13. Bethell DB, et al. 1998. Pathophysiologic and prognostic role of cytokines in dengue hemorrhagic fever. J. Infect. Dis. 177:778–782 [PubMed]
14. Beutler B, Milsark IW, Cerami AC. 1985. Passive immunization against cachectin/tumor necrosis factor protects mice from lethal effect of endotoxin. Science 229:869–871 [PubMed]
15. Bisno AL, Brito MO, Collins CM. 2003. Molecular basis of group A streptococcal virulence. Lancet Infect. Dis. 3:191–200 [PubMed]
16. Boon AC, et al. 2011. H5N1 influenza virus pathogenesis in genetically diverse mice is mediated at the level of viral load. mBio 2(5):e00171–11 [PMC free article] [PubMed]
17. Borden EC, et al. 2007. Interferons at age 50: past, current and future impact on biomedicine. Nat. Rev. Drug Discov. 6:975–990 [PubMed]
18. Brocker C, Thompson D, Matsumoto A, Nebert DW, Vasiliou V. 2010. Evolutionary divergence and functions of the human interleukin (IL) gene family. Hum. Genomics 5:30–55 [PMC free article] [PubMed]
19. Brun-Buisson C, Richard JC, Mercat A, Thiebaut AC, Brochard L. 2011. Early corticosteroids in severe influenza A/H1N1 pneumonia and acute respiratory distress syndrome. Am. J. Respir. Crit. Care Med. 183:1200–1206 [PubMed]
20. Budd A, et al. 2007. Increased survival after gemfibrozil treatment of severe mouse influenza. Antimicrob. Agents Chemother. 51:2965–2968 [PMC free article] [PubMed]
21. Cameron MJ, et al. 2007. Interferon-mediated immunopathological events are associated with atypical innate and adaptive immune responses in patients with severe acute respiratory syndrome. J. Virol. 81:8692–8706 [PMC free article] [PubMed]
22. Carey MA, et al. 2010. Pharmacologic inhibition of COX-1 and COX-2 in influenza A viral infection in mice. PLoS One 5:e11610. [PMC free article] [PubMed]
23. Carswell EA, et al. 1975. An endotoxin-induced serum factor that causes necrosis of tumors. Proc. Natl. Acad. Sci. U. S. A. 72:3666–3670 [PubMed]
24. Chan MC, et al. 2005. Proinflammatory cytokine responses induced by influenza A (H5N1) viruses in primary human alveolar and bronchial epithelial cells. Respir. Res. 6:135. [PMC free article] [PubMed]
25. Chen IY, et al. 2010. Upregulation of the chemokine (C-C motif) ligand 2 via a severe acute respiratory syndrome coronavirus spike-ACE2 signaling pathway. J. Virol. 84:7703–7712 [PMC free article] [PubMed]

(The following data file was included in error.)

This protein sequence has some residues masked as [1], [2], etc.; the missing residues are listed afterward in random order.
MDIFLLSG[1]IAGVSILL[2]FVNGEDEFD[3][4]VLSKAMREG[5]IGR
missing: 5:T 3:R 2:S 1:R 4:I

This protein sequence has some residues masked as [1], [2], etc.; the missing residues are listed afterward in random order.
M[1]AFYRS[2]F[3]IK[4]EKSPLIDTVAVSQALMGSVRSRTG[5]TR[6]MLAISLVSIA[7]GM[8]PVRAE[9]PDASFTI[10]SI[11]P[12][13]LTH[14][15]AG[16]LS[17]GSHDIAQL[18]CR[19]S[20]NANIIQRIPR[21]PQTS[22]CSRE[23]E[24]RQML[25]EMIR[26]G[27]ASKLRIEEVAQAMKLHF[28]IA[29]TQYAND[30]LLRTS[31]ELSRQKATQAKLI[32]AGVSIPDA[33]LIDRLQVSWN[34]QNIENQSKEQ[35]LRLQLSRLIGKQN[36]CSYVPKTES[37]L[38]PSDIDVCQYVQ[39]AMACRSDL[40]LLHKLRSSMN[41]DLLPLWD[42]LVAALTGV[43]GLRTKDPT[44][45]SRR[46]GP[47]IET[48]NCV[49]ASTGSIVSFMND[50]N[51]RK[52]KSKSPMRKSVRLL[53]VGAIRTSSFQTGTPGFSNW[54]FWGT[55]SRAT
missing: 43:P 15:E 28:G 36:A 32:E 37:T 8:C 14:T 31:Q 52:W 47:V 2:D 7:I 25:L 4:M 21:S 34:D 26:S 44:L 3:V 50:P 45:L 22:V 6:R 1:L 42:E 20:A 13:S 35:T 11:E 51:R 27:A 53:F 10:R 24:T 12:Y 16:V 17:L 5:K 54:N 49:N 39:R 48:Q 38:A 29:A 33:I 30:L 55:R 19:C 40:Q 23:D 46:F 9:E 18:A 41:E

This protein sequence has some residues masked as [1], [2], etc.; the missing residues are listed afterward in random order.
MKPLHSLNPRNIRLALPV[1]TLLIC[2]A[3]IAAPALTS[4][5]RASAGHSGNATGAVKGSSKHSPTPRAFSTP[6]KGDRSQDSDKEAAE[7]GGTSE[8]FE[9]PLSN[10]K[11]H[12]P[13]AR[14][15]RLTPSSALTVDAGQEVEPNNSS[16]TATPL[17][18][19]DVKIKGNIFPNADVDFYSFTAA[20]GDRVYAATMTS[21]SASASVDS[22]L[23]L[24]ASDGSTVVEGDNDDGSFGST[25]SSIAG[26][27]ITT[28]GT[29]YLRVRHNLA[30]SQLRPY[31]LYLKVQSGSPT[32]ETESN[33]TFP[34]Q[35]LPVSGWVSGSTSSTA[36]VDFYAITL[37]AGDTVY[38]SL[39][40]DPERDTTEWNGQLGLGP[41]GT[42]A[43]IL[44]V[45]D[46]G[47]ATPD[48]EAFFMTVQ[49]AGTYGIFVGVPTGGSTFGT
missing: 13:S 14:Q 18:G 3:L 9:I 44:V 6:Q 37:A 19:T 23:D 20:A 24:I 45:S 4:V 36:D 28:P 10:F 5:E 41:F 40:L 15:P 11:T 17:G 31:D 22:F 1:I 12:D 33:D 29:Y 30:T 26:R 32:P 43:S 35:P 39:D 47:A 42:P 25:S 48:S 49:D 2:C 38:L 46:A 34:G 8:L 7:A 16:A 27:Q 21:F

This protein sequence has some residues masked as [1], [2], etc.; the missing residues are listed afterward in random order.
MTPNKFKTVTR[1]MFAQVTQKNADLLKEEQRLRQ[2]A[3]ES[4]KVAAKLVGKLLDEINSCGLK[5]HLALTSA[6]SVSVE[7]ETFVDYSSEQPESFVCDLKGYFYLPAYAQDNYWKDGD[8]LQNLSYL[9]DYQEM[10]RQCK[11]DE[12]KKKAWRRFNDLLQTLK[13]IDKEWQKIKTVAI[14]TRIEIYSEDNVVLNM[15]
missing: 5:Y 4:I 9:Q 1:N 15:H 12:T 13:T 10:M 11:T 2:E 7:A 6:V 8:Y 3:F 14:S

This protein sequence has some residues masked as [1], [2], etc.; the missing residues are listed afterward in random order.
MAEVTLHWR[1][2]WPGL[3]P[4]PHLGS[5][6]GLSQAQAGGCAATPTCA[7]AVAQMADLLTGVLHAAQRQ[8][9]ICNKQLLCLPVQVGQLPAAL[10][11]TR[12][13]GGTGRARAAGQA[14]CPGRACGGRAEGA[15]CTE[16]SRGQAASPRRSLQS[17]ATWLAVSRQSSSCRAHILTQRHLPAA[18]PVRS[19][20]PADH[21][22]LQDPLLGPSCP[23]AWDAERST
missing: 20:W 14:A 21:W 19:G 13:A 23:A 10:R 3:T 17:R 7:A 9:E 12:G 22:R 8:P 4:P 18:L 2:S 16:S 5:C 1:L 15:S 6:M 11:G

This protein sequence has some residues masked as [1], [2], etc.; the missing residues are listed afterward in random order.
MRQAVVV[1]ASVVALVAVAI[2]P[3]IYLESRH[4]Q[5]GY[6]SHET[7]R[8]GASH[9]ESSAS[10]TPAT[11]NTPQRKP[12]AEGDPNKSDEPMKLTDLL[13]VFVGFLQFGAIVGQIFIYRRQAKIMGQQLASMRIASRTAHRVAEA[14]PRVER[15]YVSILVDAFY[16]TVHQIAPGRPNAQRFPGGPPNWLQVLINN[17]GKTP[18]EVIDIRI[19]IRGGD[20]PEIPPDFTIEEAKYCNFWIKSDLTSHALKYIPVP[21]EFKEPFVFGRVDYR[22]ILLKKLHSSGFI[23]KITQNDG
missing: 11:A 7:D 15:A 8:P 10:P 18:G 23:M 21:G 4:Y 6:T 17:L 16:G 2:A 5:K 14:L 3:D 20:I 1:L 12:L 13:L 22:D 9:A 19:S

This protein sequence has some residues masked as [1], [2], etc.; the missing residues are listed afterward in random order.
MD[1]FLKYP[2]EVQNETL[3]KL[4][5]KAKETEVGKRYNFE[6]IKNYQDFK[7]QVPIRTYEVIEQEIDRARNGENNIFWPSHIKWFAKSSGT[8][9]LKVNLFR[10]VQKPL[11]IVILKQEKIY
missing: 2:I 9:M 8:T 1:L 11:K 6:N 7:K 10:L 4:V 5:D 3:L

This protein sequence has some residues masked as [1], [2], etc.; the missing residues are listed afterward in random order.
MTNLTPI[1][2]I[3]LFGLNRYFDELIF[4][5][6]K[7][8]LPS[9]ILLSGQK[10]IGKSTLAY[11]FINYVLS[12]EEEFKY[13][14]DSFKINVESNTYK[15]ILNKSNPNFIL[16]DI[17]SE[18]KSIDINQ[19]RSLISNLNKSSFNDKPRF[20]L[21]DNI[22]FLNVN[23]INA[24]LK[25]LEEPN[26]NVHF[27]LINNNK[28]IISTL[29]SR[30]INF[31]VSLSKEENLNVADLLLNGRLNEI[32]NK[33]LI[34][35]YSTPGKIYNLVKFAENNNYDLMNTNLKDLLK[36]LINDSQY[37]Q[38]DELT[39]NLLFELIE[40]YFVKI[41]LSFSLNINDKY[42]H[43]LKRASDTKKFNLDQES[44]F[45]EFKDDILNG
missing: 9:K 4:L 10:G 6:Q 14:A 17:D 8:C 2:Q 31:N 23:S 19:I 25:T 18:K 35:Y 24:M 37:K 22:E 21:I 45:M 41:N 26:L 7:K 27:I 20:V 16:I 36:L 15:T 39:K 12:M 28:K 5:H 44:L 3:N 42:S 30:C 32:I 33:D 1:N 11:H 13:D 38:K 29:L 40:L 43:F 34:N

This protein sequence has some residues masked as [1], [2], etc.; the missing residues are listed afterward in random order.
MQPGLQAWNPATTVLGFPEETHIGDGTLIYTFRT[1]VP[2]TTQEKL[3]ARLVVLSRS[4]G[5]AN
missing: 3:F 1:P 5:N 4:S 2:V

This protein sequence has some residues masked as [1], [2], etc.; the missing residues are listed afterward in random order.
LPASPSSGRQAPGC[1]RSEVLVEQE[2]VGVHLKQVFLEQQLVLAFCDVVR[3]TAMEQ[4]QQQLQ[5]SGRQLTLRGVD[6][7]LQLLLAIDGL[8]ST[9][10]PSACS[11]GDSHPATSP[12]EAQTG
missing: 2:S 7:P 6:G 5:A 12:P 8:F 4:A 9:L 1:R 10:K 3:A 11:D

26. Cheung CY, et al. 2002. Induction of proinflammatory cytokines in human macrophages by influenza A (H5N1) viruses: a mechanism for the unusual severity of human disease? Lancet 360:1831–1837 [PubMed]
27. Cilloniz C, et al. 2010. Lethal dissemination of H5N1 influenza virus is associated with dysregulation of inflammation and lipoxin signaling in a mouse model of infection. J. Virol. 84:7613–7624 [PMC free article] [PubMed]
28. Cilloniz C, et al. 2009. Lethal influenza virus infection in macaques is associated with early dysregulation of inflammatory related genes. PLoS Pathog. 5:e1000604. [PMC free article] [PubMed]
29. Clark IA. 2007. The advent of the cytokine storm. Immunol. Cell Biol. 85:271–273 [PubMed]
30. Clark IA. 2007. How TNF was recognized as a key mechanism of disease. Cytokine Growth Factor Rev. 18:335–343 [PubMed]
31. Clark IA, Virelizier JL, Carswell EA, Wood PR. 1981. Possible importance of macrophage-derived mediators in acute malaria. Infect. Immun. 32:1058–1066 [PMC free article] [PubMed]
32. Cohen J. 2002. The immunopathogenesis of sepsis. Nature 420:885–891 [PubMed]
33. Comerford I, McColl SR. 2011. Focus on chemokines. Immunol. Cell Biol. 89:183–184 [PubMed]
34. Coornaert B, Carpentier I, Beyaert R. 2009. A20: central gatekeeper in inflammation and immunity. J. Biol. Chem. 284:8217–8221 [PMC free article] [PubMed]
35. Crowe CR, et al. 2009. Critical role of IL-17RA in immunopathology of influenza infection. J. Immunol. 183:5301–5310 [PubMed]
36. Culley FJ, et al. 2006. Role of CCL5 (RANTES) in viral lung disease. J. Virol. 80:8151–8157 [PMC free article] [PubMed]
37. Danesh A, et al. 2011. Early gene expression events in ferrets in response to SARS coronavirus infection versus direct interferon-alpha2b stimulation. Virology 409:102–112 [PubMed]